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Coronavirus: “Sacrificed”, at “a point of death”.

In the response to the Coronavirus pandemic, the Cameroonian government thought it was doing well for the economy by easing on April 30, 2020, the measures on certain trades, including bars and other entertaining venues that concentrate a large population in the evening, beyond 6 pm.
Êtes-vous sûr?
However, the spread of a virus is neither during the day nor at night. Within the organization WILPF Cameroon, we thought already before April 30 that the first measures authorizing until 6 p.m. the activities of places with high human concentration, around an inebriating product such as alcohol should rather be reinforced, in the sense of tightening the confinement. This tightening should, in our opinion, extend to all activities that are not essential to life, such as leisure activities. Not so! Instead, we have seen a kind of slumber that is more like back-pedaling. To these authors, the “safe-conduct” given to pubs, nightclubs and other such places – and perhaps to death – seemed so important that it ranks first in the list of 19 new measures prescribed by the government.
However, the context has not changed. The current pandemic still raises fears of unprecedented devastation in Africa and in our country. We have so far been spared. But for how much longer? To appreciate the growing danger, one only has to look at the population’ loosening up in compliance with the barrier measures, far beyond even the bars. From now on, in the street or at the market, the wearing of protective masks is becoming rarer, when it is not reduced to a purely formal routine. Expressions such as “Corona is over. It’s all over! ».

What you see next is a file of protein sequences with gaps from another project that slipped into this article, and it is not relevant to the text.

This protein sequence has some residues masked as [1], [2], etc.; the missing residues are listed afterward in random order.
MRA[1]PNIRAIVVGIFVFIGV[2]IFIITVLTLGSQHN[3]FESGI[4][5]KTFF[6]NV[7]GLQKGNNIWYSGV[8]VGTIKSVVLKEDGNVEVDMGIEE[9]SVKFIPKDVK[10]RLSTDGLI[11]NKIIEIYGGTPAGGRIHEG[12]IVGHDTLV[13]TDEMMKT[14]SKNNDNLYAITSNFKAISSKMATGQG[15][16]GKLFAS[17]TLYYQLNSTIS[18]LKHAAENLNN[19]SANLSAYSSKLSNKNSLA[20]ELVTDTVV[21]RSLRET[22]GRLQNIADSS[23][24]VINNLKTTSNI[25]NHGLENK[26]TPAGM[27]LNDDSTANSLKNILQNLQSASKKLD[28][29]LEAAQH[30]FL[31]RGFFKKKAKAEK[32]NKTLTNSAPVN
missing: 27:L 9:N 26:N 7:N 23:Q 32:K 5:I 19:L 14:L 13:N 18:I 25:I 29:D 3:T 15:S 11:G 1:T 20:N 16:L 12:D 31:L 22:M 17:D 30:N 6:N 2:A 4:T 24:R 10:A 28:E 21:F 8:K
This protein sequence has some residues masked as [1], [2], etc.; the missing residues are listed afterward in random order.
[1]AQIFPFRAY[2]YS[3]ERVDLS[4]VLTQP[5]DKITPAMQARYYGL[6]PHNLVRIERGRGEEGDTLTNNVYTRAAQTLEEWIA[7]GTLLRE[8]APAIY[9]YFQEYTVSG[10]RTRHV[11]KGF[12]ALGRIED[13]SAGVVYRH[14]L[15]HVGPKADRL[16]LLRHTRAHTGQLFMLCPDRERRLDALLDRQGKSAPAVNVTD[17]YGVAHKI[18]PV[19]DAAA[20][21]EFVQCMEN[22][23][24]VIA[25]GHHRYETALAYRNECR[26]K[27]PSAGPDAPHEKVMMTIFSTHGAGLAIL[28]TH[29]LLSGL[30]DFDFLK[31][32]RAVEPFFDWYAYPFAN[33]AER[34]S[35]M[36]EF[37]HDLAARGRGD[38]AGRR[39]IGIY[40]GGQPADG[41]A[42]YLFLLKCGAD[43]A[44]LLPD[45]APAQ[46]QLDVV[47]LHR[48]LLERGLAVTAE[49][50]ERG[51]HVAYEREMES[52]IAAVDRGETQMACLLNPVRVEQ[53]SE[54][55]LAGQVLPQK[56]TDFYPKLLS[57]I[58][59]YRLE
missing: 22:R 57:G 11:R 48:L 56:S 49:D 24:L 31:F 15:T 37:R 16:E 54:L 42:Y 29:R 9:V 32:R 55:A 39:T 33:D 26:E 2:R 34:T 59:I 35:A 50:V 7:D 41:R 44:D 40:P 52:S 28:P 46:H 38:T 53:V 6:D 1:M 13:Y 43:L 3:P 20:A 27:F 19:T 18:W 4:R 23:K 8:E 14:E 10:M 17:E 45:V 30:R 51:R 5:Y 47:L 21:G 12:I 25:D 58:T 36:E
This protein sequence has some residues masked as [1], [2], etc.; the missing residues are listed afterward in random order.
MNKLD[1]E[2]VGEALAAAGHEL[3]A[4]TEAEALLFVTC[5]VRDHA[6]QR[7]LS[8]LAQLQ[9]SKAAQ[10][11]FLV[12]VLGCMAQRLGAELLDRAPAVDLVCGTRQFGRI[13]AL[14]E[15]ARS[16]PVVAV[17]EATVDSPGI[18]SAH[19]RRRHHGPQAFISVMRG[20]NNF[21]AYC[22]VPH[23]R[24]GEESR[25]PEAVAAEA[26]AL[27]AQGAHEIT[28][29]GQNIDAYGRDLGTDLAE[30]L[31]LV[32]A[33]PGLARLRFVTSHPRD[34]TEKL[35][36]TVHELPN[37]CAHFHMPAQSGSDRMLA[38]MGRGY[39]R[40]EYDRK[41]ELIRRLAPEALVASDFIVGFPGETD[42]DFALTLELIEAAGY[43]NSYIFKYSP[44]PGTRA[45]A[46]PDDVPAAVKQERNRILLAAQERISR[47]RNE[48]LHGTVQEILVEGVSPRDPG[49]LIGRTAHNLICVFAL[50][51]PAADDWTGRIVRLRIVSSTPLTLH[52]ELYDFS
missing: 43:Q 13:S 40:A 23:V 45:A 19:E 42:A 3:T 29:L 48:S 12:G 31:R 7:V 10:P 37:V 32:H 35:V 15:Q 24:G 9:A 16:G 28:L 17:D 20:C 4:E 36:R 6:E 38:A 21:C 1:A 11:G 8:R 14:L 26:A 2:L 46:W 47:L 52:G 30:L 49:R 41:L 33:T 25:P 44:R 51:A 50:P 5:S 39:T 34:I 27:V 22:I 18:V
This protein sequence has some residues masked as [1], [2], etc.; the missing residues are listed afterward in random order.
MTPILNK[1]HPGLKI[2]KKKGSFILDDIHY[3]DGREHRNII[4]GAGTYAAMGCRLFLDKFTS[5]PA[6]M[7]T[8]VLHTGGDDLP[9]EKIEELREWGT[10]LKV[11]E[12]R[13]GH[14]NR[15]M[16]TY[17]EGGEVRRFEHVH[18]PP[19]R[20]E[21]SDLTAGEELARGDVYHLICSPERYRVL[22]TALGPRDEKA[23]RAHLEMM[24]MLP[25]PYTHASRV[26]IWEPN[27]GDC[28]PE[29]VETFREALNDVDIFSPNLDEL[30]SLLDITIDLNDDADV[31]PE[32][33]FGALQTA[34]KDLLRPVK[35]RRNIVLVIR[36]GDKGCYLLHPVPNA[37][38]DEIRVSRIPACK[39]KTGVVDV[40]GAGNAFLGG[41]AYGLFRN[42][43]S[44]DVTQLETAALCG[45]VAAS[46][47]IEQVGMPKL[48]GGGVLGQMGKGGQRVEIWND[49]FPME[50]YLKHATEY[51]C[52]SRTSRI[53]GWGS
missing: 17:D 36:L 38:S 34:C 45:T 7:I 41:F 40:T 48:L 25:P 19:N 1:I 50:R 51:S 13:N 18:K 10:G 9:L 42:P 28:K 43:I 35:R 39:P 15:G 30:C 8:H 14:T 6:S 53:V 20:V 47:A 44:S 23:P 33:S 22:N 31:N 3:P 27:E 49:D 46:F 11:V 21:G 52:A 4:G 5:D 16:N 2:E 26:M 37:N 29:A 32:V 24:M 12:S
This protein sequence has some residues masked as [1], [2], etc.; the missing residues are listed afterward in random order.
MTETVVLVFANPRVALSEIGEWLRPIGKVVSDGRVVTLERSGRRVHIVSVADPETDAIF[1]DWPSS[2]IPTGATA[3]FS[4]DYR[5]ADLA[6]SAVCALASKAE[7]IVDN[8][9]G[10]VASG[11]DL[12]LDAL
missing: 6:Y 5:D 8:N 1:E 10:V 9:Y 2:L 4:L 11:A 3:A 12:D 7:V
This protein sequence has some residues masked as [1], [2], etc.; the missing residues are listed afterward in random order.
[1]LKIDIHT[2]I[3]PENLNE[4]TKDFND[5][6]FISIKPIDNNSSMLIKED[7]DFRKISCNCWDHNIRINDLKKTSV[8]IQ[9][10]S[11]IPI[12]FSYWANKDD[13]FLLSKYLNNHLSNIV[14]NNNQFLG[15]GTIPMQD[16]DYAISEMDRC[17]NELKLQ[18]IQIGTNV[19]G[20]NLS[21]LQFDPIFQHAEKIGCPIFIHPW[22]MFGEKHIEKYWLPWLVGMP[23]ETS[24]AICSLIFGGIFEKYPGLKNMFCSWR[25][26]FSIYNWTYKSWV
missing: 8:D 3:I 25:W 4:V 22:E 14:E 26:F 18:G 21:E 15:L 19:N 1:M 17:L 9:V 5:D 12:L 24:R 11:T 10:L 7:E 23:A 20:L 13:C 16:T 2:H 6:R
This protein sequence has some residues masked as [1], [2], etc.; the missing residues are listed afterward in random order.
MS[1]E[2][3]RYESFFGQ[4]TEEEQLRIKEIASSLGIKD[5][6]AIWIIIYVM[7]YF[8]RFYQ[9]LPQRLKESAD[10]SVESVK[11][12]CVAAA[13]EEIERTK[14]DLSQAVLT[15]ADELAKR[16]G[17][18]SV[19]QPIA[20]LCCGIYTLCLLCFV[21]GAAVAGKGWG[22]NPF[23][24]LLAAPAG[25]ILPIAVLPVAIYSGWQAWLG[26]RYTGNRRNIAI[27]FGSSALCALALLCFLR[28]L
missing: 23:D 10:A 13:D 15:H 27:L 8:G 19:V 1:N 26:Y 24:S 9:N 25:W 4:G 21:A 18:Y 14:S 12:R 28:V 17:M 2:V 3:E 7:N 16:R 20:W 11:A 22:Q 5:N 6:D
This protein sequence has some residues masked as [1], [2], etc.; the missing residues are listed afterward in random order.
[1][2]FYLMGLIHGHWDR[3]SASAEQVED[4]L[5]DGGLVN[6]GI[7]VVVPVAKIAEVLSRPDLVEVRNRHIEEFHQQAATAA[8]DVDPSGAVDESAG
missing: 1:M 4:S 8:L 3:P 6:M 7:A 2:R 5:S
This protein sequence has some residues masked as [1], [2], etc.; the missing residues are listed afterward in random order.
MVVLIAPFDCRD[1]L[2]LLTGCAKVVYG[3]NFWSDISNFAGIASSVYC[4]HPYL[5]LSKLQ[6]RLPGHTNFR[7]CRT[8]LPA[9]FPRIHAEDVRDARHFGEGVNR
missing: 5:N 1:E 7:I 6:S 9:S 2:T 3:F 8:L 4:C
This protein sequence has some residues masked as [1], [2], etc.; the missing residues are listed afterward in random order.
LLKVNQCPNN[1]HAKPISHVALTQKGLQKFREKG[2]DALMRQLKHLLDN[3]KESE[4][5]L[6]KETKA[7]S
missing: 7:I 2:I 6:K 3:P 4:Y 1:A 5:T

The continuous reminders from health officials to comply with the other barrier measures that are still up to date do not change anything: can one really wear a mask or observe social distancing in a bar? Is the danger really away? Here is the testimony of a bar waitress whom we have named “Sacrifiée” for anonymity reasons and also because this young lady (who is currently fighting against the virus) and her story are only representative of what has been living and happening since the fateful evening of April 30, 2020, in many “streets of joy” transformed for some unwary people into ” death’s crossroads”.
My name is ” Sacrifiée “. I’m a barmaid. As an instruction, given to us by our bar manager, I wear a protective mask and a pair of gloves. I think I’m very protected; ooh no!
Today is Friday, May 1st, 2020. I’m serving a cold beer to my first customer, X. He has COVID-19, but doesn’t know it, and neither do I. A threesome comes in, then settles on a bar shelf. The square shelf is designed to provide seating for four. I walk up to them and invite them to observe the prescribed distance measures. They say, “How much space does your bar have to keep us within one meter of each other?! Seen from this angle, you will have barely 20 customers at a time”. I apologize and reconsider. I suddenly remember that for the past month and a half, I haven’t had a salary; no one ignores why.
I accept their order; wearing my protective gloves, I go to the sales counter. My colleague in this position grabs the paper containing the trio’s order and the money I hand to her. She puts the order at my disposal. I return to the trio table for service. No sooner have I finished than customer X calls me in for a second beer, “very cold”. I’m going to serve it to him while removing the previous bottle on which Coronavirus germs have been deposited. But no one knows that at that moment.